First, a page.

Happiness vs Joy

Happiness vs Joy

Someone had a question concerning Happiness and Joy. I found some notes I had taken on the subject that may help see the distinction:

The Character of God

• God invites us to share in His joy. (See John 15:11.)
• God’s joy is strength to us. (See Nehemiah 8:10.)
• Jesus was sustained through the agony of the cross by looking to the joy ahead. (See Hebrews 12:2.)
• God rejoices over us with joy and singing. (See Zephaniah 3:17.)


What is true joy?

Often joy and happiness are thought of as synonyms. Although the two words are expressed in similar ways, there is a difference that is revealed by the test of time. Happiness depends on circumstances. If things are going well, we are happy. If things are not going well, then happiness disappears. Joy, on the other hand, is constant. It is the consistent peace and assurance from God that sustains us through any circumstance as we continue in fellowship with Him.

Happiness is short-lived while true joy is as lasting as our relationship with God.Where do we find true joy? Joy is found in God’s presence. (See Psalm 16:11.) We choose moment-by-moment whether or not we will enter and rest in His presence. The goal, however, is not to become joyful; the goal is to know God. As we walk in the Spirit, joy will result. (See Galatians 5:22.) God desires that we continually live rejoicing in Him. (See Philippians 4:4.)Can we find joy in other places? Trying to find joy in things or people or anything else is idolatry. Joy is a fruit of the Holy Spirit within us and manifests itself as we abide in Him. If we are being grumpy and complaining, this absence of joy may be a signal that we are not walking in the Spirit. (See Jude 16.)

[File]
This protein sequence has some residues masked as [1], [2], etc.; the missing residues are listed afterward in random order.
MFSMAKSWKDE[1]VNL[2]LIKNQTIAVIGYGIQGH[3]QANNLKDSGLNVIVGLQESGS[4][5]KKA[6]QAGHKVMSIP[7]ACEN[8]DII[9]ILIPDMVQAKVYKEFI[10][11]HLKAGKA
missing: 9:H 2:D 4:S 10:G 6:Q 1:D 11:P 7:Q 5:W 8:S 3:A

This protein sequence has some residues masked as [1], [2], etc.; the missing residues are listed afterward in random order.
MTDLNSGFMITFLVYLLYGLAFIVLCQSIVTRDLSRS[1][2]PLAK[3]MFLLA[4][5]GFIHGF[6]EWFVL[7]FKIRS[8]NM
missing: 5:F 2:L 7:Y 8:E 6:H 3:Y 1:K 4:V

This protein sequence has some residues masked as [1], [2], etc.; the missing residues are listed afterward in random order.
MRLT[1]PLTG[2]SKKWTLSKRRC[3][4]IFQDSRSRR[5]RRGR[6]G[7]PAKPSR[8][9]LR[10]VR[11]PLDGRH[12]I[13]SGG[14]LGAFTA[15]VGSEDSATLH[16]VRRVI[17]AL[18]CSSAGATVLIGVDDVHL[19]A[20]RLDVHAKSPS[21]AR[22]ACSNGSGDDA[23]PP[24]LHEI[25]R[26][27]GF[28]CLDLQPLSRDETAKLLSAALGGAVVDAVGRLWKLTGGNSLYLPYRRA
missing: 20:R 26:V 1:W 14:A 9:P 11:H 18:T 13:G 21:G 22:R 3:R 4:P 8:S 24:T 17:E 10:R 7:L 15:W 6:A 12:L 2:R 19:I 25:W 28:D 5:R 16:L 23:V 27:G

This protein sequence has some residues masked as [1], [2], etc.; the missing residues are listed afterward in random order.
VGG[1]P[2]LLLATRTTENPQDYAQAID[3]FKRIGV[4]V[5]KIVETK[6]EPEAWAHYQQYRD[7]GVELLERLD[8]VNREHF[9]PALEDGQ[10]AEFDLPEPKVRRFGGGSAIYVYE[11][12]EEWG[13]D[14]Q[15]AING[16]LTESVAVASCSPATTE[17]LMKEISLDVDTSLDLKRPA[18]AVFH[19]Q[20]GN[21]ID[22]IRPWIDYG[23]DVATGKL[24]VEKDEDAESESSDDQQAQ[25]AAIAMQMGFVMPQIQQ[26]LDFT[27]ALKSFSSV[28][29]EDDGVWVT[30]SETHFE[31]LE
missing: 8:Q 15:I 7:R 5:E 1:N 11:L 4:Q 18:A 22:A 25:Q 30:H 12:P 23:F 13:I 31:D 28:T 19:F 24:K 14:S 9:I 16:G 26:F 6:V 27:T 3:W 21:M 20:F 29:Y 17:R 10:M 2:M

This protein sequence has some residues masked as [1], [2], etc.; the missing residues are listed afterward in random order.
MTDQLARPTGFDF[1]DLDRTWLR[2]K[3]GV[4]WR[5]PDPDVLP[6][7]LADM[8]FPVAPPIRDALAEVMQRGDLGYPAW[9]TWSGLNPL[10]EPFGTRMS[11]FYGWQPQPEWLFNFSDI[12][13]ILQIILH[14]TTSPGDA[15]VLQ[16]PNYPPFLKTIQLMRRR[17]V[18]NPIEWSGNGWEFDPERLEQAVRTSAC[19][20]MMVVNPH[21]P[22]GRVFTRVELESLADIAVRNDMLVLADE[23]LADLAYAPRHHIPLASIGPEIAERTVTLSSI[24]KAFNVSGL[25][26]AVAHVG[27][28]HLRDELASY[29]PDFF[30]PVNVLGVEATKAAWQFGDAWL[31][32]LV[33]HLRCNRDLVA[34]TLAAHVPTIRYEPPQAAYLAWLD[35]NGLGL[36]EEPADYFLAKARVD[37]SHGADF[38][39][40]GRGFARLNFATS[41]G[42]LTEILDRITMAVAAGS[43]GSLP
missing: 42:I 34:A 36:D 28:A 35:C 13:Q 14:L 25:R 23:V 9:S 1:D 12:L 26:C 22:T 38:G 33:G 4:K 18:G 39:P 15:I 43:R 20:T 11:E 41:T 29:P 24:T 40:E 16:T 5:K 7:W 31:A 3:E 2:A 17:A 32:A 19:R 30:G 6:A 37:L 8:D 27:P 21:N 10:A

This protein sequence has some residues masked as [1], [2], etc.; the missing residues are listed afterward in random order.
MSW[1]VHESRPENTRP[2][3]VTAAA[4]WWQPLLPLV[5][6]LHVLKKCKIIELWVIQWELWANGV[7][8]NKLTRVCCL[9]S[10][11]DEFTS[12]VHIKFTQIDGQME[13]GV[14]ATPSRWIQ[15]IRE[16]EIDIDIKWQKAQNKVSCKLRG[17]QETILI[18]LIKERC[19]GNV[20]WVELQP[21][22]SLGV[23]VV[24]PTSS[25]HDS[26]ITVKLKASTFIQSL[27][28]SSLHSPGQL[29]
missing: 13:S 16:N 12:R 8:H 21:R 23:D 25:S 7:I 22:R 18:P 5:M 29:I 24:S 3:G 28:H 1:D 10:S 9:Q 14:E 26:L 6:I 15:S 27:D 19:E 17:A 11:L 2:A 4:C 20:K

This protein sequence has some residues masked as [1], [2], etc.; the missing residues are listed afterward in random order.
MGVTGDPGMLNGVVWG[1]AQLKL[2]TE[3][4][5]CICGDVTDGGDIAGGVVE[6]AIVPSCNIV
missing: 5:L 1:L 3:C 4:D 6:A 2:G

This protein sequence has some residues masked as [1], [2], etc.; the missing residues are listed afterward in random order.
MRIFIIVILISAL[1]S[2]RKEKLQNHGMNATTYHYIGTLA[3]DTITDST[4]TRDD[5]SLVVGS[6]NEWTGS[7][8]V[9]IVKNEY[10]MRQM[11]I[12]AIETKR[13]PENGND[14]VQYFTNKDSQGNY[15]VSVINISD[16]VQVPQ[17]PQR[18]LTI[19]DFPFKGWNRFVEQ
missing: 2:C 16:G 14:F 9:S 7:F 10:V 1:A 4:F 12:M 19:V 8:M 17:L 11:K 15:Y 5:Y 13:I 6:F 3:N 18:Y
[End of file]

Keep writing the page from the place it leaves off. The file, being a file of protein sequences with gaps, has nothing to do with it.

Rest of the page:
Are there times I should try to look joyful when I don’t feel that way?

There are times of deep sorrow and times when we may be feeling ill, have a head-ache, or are facing a disappointment. During those times, it is not hypocritical to appear cheerful if our motive sincerely is to be a blessing to others. This is putting them before ourselves. (See Philippians 2:2-4.) However, if we are trying to act joyful to hide our true feelings or to fool others into thinking we are something we are not, then that is hypocritical. In-stead of focusing on our own trials, we can turn our focus to how our words and actions might encourage others in their trials and how we might point them to Christ. This is genuine love. Our hardships do not need to stop us from being a channel of God’s love to others.

If I’m not joyful, can it be dangerous to hold in my feelings?

Trying to suppress our hurt and pretending to be joyful so others don’t think anything is wrong complicates the problem and can worsen it over time. This is a very lonely road to walk and definitely not what God desires for His children. When we can’t share everything with people, we can always be authentically real with God. He desires that we pour out our hearts to Him and honestly tell Him what we are going through and how we are feeling (hurt, angry, frustrated, etc.). We can give it to God and ask for His perspective. We can claim His Words of com-fort, healing, guidance, forgiveness, and strength. King David models this sincere, seeking heart for us in the Psalms. (See Psalm 4:1; 62:8.)